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Students in Howard County gain their green thumbs

Howard Schools Gardens
Posted at 5:00 PM, Aug 02, 2023
and last updated 2023-08-02 17:23:01-04

HOWARD COUNTY, Md. — Some elementary school students in Howard County are gaining their green thumbs.

This comes as the Howard County Local Health Improvement Coalition gave $4,150 to the Community Ecology Institute who set up gardens at a couple elementary schools.

Students at Bryant Woods and Talbott Springs Elementary Schools are learning the principles of gardening, but they're not picking up a book,

"These gardens were installed at the end of April, the students had a wonderful time filling the garden with soil and packing the dirt down really well and planting the seeds,” said Loni Cohen, Community Ecology Institute Nourishing Gardens Coordinator.

It's part of a community garden project that provides fresh produce and nutrition education opportunities for students.

"Some of our science concepts that start in elementary school are pollination and going from seed to plant so that really reinforces and lets them see in real time what it is,” said Principal Danielle Shanks of Bryant Woods Elementary.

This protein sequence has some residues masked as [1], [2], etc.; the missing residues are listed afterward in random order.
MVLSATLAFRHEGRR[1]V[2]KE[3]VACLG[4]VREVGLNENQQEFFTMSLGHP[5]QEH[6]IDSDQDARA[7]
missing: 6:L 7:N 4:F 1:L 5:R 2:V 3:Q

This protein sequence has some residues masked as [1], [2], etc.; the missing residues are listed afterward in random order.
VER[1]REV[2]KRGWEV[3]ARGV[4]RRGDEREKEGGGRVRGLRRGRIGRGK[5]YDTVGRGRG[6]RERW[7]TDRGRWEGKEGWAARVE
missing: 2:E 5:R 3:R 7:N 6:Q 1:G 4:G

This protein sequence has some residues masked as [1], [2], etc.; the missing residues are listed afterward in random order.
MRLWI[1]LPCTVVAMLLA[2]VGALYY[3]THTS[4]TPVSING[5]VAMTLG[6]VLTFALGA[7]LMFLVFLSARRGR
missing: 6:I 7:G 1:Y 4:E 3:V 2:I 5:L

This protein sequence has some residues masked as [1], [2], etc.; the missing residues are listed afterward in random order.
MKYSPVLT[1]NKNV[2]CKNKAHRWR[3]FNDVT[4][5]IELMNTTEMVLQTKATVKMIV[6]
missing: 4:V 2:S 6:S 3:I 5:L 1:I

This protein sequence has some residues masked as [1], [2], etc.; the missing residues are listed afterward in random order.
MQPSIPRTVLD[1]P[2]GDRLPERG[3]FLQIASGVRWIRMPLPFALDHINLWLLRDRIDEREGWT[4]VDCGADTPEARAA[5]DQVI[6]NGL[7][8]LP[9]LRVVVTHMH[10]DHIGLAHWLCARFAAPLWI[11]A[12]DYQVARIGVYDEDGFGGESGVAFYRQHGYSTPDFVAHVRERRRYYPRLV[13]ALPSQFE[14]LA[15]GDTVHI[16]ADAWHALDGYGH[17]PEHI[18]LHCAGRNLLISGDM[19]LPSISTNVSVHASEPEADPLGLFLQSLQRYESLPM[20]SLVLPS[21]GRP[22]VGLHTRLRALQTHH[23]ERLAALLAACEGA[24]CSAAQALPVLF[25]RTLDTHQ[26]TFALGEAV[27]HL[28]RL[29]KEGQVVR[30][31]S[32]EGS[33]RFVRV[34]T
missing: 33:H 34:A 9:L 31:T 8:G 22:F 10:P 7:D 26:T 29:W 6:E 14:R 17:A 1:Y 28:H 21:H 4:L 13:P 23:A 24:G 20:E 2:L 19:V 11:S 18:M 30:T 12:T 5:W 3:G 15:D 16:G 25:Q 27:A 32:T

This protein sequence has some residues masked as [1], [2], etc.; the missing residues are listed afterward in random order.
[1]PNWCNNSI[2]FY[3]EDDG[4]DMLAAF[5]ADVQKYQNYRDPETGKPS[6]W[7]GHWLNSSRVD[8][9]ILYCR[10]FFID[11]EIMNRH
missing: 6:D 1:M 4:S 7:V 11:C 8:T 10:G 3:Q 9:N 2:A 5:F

Shanks said it teaches fourth and fifth graders that healthy eating habits can have long term benefits.

"Being able to have their own special job it gives them purpose, they feel like they are part of something bigger than just the school, they are part of the community so they are very proud" said Shanks.

Students get to watch what starts as tiny seeds grow into veggies and fruits they recognize. Kale, tomatoes and big green peppers just to name a few.

They get to see a beginning, middle and end to their project.

"For them to actually be able to see that and watch it, it teaches them so many things in terms of the growth and patience and nurture and things in the environment,” said Reena Rambharat, Howard County Local Health Improvement Coalition Director.

Come fall, students will get to take it a step further with nutrition activities run by the University of Maryland’s SNAP program, in which they are looking to expand to all grades.

Once the fruits and veggies are fully grown, they'll be donated to families in need at the on-site food pantry.